Jobs were almost as precious as supplies for the simple reason a job was often the only way to get them. With the population spilling onto the streets, money eventually became useless. What good was paper when you were starving and the guy next to you would rather have a can of food than a million little pictures of a dead president? Barter took over, it wasn't sudden and it wasn't government, it was just inevitable. Those who managed to keep their jobs began to demand food instead of money. Clean water as a bonus. Eventually, jobs simply paid in supplies.
Of course there were those who tried to capitalize on the situation, hoarding things to build power over others, but the stockpilers rose and fell quickly. With resources so scarce and the population slowed and dulled by the constant ache of hunger, resistance was poor. It was hard to hoard something that no longer existed. It was hard to desire what you knew couldn't be had. The world fell into a sad acceptance of a slow, inescapable death. What Hollywood had never realized was millions of starving people were not generally violent: it took too much energy. They were despondent. Hopeless. Those with no jobs, no homes, and no supplies often sat in one place, waiting until they died. There was no other option. The population was decreasing, famine and disease far outweighed surviving births, but the likelihood of humanity surviving was low.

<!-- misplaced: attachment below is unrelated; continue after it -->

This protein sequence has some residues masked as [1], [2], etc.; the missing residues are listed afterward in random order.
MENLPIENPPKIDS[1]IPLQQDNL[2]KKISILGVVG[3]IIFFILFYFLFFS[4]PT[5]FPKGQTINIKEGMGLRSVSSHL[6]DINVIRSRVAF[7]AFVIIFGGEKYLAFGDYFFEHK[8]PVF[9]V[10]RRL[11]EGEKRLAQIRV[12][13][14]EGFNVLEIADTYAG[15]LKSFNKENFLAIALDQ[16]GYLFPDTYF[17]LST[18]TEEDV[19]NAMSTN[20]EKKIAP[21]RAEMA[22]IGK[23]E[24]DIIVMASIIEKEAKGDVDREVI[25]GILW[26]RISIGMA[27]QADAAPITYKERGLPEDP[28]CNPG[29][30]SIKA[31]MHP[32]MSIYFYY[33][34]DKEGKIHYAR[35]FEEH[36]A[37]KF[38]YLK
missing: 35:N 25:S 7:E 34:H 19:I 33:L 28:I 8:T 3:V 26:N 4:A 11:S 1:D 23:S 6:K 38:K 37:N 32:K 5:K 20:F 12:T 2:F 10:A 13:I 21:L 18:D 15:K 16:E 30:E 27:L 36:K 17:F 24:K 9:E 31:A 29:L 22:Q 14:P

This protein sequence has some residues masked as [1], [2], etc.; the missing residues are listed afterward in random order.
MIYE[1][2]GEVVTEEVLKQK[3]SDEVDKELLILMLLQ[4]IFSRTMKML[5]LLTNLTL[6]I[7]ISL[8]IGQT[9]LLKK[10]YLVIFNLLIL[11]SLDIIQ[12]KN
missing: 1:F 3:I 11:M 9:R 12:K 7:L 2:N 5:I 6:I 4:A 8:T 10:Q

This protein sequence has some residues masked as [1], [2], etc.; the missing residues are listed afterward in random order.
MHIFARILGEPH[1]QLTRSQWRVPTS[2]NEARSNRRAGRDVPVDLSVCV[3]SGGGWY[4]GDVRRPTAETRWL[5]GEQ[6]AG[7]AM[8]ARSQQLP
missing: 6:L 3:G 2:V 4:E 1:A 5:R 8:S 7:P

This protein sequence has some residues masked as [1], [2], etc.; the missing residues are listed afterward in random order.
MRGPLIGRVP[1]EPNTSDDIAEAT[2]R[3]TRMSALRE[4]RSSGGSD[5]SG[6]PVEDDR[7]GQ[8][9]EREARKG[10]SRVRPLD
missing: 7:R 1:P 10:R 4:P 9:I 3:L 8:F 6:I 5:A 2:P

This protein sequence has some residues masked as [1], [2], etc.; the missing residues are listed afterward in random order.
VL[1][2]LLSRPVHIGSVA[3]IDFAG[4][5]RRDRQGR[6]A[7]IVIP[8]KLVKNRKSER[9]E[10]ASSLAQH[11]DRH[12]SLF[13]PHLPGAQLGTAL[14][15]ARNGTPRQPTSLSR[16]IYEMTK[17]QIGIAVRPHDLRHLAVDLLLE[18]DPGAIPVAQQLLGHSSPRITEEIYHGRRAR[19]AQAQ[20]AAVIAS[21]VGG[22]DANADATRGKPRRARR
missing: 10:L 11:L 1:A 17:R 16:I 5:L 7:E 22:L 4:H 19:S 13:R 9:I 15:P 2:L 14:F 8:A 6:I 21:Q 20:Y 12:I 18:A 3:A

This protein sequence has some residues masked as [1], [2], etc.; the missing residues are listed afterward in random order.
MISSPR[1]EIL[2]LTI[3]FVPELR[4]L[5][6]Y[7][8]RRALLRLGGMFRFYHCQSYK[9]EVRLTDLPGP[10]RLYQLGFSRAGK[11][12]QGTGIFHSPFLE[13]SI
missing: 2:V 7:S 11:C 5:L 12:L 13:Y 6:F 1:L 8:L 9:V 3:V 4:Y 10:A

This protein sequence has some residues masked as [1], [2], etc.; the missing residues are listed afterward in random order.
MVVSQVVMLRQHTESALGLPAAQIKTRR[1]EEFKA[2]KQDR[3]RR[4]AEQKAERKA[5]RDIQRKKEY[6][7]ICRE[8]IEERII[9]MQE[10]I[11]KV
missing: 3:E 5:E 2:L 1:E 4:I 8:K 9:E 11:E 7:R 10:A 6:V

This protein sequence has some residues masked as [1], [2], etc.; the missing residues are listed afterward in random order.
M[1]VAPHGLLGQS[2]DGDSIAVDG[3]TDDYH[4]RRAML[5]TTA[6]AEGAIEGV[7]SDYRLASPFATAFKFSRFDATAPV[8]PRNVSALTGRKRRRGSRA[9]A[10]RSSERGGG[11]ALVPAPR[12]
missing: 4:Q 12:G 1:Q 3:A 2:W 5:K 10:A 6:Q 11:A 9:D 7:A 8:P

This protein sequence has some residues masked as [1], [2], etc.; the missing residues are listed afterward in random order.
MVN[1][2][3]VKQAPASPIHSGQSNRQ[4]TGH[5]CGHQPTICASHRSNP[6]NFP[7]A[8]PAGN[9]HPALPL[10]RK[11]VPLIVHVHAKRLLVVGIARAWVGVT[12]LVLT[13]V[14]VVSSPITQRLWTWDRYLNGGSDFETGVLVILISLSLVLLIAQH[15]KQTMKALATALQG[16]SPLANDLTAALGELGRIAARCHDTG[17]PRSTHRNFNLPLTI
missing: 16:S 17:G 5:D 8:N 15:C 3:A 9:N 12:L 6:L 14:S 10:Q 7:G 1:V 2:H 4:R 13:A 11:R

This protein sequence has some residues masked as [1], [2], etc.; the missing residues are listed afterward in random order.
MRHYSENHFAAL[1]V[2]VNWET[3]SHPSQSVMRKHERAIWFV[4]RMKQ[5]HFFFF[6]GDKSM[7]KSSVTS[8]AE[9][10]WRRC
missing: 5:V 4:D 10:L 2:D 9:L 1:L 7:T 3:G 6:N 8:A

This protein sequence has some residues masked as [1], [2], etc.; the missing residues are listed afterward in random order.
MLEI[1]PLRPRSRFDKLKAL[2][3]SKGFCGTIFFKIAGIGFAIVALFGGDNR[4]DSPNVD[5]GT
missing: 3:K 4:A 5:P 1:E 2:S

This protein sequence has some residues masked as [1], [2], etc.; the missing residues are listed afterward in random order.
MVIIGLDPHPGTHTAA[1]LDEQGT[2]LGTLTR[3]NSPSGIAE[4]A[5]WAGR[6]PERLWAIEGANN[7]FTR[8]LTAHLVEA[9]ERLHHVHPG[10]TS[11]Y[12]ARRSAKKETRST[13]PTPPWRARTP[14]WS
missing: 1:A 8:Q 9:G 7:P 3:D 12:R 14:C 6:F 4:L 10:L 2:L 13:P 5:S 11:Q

Still, she went to her job every day watching can after can of slowly dwindling food supply go by. She never thought of stealing any. She had a steady supply and a lifetime of dullness left her with no greater aspiration than what she had already achieved. It never occure to her, but the years she'd spent in high school, before the decline, had prepared her well for a life of meaningless, shallow drudgery. Her opinions were just as un-thought and unvoiced, her friendships just as shallow. The only difference was the distinct lack of color. The world, dying it's slow inescapable death, would pass her by, as it always had. She would live her small, inconsequential life until it was done.
Tiffany had never really expected anything more.